Walpole coined the term that describes the effect of a visit to his asymmetrical fantasy: "serendipity," the glory of a chance meeting. Ford's meetings have the quality that Freud called unheimlich, unfamiliar and indeterminately nightmarish. On the lawn, seven man-sized cats pace in metaphysical agony: the bronzes of Ford's "Days of Judgment" (2012), their postures derived from Masaccio's "Adam and Eve Banished From Paradise" (c.1477), in the Church of S. Maria del Carmine, Florence. In the Prior's Garden, a mock-monastic walk, two "Weeping Girls" (2009), hide their faces with thick cords of hair, like disgraced Alices in Wonderland.
Inside, as Walpole planned, the visitor proceeds from darkness to light, from the deliberate "gloomth" of the narrow entry hall, lit by a single candle in a massive iron lamp, to the long gallery upstairs, with its views toward the Thames, shining parquet, recessed gilt-edged portraits, and dripping white finials. Ford's characters lurk in the corners like bad memories.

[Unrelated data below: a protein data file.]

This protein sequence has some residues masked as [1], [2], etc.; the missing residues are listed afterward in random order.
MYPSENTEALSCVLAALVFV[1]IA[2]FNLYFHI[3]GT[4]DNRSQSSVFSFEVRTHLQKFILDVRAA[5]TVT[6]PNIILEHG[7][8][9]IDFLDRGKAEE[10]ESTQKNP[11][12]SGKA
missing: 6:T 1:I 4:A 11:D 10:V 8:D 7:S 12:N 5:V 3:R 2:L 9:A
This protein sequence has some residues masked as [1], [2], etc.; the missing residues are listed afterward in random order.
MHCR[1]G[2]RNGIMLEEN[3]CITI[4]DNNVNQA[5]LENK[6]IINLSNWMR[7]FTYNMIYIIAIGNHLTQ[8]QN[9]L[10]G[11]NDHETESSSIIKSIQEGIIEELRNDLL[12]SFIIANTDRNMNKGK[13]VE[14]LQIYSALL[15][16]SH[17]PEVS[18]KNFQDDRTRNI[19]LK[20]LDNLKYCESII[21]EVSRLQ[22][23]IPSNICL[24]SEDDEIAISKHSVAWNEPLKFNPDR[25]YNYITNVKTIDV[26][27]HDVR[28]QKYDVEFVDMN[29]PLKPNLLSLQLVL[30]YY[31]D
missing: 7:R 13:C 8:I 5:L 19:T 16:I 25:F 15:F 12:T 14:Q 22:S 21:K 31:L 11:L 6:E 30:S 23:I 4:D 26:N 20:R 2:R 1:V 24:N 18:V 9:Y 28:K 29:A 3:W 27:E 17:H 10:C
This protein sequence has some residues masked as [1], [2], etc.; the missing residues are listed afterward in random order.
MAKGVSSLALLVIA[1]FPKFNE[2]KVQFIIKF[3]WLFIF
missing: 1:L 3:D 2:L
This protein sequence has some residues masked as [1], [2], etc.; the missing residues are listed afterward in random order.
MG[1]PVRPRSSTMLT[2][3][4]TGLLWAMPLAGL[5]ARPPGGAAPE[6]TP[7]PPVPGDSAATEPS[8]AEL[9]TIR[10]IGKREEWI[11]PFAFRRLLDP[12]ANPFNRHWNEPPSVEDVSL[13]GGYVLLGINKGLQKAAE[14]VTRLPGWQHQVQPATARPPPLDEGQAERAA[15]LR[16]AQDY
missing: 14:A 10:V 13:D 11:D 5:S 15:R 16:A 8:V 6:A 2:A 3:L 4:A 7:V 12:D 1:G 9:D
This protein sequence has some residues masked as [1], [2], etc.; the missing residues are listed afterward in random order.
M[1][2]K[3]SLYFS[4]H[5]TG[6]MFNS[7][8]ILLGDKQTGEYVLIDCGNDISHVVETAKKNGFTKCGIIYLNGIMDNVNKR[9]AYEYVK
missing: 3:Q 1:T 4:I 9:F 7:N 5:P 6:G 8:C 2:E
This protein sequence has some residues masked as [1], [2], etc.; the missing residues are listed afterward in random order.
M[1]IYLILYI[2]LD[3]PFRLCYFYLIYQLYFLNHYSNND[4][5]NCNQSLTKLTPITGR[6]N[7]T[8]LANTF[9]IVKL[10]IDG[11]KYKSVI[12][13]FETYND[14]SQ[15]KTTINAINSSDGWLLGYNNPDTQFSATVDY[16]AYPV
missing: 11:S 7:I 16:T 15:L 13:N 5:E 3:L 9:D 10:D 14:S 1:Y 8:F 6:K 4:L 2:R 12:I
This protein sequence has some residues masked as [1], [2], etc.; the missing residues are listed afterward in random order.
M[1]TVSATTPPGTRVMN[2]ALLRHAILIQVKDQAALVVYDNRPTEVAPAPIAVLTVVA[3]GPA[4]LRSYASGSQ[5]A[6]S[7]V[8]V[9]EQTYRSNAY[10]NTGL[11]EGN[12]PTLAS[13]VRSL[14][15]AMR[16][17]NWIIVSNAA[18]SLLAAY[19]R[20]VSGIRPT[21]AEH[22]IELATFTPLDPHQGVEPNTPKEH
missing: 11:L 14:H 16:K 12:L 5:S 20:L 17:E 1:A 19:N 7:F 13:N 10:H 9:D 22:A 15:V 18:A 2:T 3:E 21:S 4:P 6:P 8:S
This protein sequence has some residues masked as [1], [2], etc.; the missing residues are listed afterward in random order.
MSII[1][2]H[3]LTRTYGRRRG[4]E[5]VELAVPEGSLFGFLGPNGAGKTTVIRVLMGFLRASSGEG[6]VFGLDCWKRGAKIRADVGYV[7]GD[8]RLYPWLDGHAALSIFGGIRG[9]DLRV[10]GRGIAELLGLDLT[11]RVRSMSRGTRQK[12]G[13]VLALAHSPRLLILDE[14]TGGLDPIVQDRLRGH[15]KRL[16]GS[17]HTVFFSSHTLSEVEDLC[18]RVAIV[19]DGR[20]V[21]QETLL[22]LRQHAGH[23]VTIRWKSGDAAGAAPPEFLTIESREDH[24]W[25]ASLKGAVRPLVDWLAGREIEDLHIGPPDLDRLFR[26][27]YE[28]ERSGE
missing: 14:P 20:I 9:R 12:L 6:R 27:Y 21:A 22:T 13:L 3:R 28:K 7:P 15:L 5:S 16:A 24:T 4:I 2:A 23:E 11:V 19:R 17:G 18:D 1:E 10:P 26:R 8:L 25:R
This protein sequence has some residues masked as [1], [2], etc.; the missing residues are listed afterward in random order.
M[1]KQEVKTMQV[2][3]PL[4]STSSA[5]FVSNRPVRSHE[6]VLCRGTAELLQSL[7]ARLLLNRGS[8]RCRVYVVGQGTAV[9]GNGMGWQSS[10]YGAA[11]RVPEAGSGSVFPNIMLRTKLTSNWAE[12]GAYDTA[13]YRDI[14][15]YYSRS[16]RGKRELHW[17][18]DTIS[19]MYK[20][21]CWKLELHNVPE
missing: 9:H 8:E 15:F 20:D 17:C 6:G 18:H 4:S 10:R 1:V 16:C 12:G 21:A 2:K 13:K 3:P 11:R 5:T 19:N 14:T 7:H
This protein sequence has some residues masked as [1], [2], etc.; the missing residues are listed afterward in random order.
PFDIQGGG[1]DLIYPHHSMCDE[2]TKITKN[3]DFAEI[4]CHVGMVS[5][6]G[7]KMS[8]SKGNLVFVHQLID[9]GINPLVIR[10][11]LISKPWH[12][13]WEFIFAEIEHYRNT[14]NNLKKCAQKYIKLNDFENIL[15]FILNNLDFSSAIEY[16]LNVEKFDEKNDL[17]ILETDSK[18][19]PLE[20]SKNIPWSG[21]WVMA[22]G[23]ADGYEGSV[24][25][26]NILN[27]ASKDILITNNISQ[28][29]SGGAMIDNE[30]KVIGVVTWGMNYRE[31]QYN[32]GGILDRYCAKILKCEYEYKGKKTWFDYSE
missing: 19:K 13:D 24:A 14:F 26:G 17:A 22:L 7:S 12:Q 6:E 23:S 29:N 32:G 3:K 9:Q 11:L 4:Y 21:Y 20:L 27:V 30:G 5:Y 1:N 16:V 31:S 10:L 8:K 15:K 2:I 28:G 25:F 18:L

In the entry hall that inspired the opening of Walpole's Castle of Otranto, Ford's painfully earnest "Sorrow Filled Cat" (2014), pines in a Victorian bonnet and hat. In the parlor, Walpole's three nieces, painted by Reynolds as "The Ladies Waldegrave" (1780), become three plaster poodles. In the recess over the stairwell, "Glory, Glory" (2005) is a composite Victorian hero, frozen in white cricket gloves and pads, a white life jacket, and a white mask, clutching a child's polar bear doll: a juvenile dream of the Scott Expedition's Arctic end.
Upstairs, miniature suits of armor are splayed across the library floor like child victims, and an exhausted donkey lays his head, dunce-like on a stack of dictionaries. Pairs of girls haunt the bedrooms, their gazes averted or crudely stitched. The hair of the "Medieval Cloud Girls" (2015) flames against red damask walls, and their feet are trapped in a puddle of lava. The words "Love" and "Hate" are tattooed on their knuckles, and one girl clutches a stone; Ford was inspired by the raining hellfire in a medieval wood relief from Dijon, and also by the 1955 film The Night of the Hunter, whose violence is narrated from a young girl's perspective.